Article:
The ESB is giving away an all expenses paid trip to this year’s Livestock Event

Are you an agricultural student and want to win an all expenses paid trip to the Livestock Event and free admission to the Ploughing?

ESB Networks is running the farm safety competition and it is open to students in each of the six agricultural colleges.

In order to win, the participating students have to write an article (1,000 to 1,500 words typed) on electrical safety as it relates to current practice on farms they are familiar with (home, neighbours and relatives).

In their article entrants can make suggestions on how farm safety could be improved or if they prefer and are good at design they can produce a farm safely poster to promote best practice on farm.

The winning poster might then be used subsequently by ESB Networks for this purpose.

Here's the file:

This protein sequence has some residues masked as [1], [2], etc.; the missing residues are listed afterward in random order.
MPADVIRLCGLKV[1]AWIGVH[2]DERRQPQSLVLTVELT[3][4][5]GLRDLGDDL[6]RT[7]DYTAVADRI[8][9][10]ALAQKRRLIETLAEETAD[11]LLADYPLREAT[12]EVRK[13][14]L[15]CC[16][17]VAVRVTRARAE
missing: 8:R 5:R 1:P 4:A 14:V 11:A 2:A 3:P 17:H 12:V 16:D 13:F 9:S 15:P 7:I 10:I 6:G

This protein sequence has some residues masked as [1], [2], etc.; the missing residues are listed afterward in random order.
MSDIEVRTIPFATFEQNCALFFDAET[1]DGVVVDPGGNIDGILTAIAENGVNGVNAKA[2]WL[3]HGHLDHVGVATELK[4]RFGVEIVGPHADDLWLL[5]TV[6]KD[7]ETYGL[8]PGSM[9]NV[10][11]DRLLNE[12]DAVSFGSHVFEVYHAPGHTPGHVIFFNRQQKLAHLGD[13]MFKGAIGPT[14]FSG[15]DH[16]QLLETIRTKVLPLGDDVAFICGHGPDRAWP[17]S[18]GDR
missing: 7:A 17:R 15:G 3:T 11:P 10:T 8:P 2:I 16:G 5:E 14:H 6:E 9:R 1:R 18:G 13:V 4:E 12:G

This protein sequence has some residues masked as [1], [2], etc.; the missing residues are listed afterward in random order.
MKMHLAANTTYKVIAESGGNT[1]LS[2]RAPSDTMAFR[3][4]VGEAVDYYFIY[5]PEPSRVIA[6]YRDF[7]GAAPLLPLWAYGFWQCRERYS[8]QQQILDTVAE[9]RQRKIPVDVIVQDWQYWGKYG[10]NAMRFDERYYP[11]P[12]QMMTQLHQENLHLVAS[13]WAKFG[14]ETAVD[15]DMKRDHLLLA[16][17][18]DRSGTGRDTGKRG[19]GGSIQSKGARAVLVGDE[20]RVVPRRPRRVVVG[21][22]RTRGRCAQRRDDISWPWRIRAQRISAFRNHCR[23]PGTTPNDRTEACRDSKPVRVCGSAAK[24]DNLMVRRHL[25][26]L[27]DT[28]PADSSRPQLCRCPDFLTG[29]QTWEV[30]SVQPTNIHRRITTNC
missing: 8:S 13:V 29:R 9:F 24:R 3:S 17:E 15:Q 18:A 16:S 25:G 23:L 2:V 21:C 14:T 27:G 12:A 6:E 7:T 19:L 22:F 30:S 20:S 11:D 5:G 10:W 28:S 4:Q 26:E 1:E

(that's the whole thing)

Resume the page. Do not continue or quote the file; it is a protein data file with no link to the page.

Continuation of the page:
Speaking recently to agricultural students at the Teagasc college in Ballyhaise, Arthur Byrne, Public Safety Manager for ESB Networks highlighted the importance of staying vigilant when dealing with electricity and “getting into the habit of safety first, always”.

Byrne said that since the year 1995, 69 people have died after coming into contact with electricity and some of these tragic deaths involved the equipment and wiring on the premises or farms.

“Others occurred when machinery came into contact with overhead electricity wires on the land.

“In addition there have been many serious injuries (external and internal burns, pain, shock etc.) requiring hospitalisation and thousands of near misses.”

Eight of those who lost their lives were farmers and incidents included power washing on a farm and a silage harvester coming into contact with an overhead 10,000 volt line.

Byrne said that working near overhead power lines and having an unsafe or inadequately protected electrical installation are the main causes of electrical accidents on farms.

“Looking back over the decades, starting in the 30’s, I can tell you that the average number of deaths from electrocution is five, in recent years that has come down very significantly to about two per annum – but it needs to be zero.”